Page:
Personal Finance – Should It Be Taught In Schools?
Do you think personal finance should be taught in school?
Do you remember everything you learned in school? No? Neither do I and that’s okay. A few years out of school and most people are (hopefully) heading in a certain direction where a lot of the “skills” and lessons you were taught during that time don’t have any relevance to your current situation. Trigonometry, anyone?
And yet there are some very important life skills that I’m sure you would agree should be compulsory which are just not addressed in the school system. When you leave school you enter the “real world” (whether that be work, apprenticeship or higher education) and you are becoming an adult so it’s shocking really, that some of these key skills aren’t being taught.
For Example: how to manage personal finance.
In school we learn that getting a degree is the key to success, but are seldom taught how to manage finances such as filing taxes, credit card interest rates, and saving for the future. Unfortunately these are the lessons we learn the hard way; one in four student loan borrowers are either delinquent or in default.
Why aren’t schools laying the foundations for financial success by teaching young people the basics about money management before it really counts?
Well the quick answer to that is because there is no exam or school level qualification in this subject. Schools are competitive. It is all about getting the highest GCSE marks. “Personal finance” isn’t a GCSE subject, therefore it doesn’t do the school any favours to teach it. Sad but true.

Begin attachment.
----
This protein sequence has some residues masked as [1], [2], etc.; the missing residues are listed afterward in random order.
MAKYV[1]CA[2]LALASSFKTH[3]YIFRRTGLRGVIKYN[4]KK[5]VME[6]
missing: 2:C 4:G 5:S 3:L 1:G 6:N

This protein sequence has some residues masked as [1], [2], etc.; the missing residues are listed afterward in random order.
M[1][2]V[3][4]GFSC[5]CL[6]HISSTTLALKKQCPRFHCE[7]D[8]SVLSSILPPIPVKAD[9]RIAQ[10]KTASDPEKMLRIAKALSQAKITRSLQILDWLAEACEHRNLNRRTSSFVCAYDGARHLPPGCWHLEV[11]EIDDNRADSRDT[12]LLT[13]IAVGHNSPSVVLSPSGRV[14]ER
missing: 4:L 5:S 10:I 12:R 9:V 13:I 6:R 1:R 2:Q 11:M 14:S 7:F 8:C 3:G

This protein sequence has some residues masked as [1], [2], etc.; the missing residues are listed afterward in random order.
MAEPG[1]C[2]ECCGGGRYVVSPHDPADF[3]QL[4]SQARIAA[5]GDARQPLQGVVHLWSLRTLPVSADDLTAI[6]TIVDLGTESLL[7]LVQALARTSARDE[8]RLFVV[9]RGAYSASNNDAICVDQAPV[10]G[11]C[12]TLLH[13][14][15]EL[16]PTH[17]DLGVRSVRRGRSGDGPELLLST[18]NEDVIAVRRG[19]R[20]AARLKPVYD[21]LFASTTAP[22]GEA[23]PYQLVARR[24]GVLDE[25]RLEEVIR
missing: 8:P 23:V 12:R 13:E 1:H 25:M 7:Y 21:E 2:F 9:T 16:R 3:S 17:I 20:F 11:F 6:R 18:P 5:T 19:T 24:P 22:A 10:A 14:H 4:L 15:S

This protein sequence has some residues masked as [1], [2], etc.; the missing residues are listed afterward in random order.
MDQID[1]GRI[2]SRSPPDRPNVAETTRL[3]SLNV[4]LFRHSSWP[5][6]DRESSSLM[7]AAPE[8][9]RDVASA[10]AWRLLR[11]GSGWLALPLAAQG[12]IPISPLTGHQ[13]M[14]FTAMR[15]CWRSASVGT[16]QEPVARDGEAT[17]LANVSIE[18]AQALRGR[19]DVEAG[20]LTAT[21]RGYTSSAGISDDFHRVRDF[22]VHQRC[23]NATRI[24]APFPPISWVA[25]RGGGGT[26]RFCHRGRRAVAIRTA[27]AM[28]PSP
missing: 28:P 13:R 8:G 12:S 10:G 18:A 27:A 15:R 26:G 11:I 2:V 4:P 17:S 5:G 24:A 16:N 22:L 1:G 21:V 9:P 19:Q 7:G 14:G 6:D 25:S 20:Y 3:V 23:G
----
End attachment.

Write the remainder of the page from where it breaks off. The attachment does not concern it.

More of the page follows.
However, exam or no exam, managing personal finances should still be taught. Or at least be an option or a course you can take. Surely it would make more sense to have these soon-to-be adults taught about personal finance? Or even if it was just an optional course in the last year of high school or during A-levels?
It is right after this period of time where people get their first taste of actually having to manage money and a lot of the time they are clueless, which as we have determined - is not their fault. I’m sure you might know a Uni Student who spent all of their loan in the students union (that bit would be somewhat their fault, I will admit).
Some people may argue it’s just a life experience you have to learn on your own. But then what if you said the same thing about learning to drive a car - which is another valuable life skill? You wouldn’t let your son or daughter loose in your car would you – because THAT would have disastrous consequences. Well so can a lack of personal financial know-how!
Do you agree? Tweet us @MACFinancial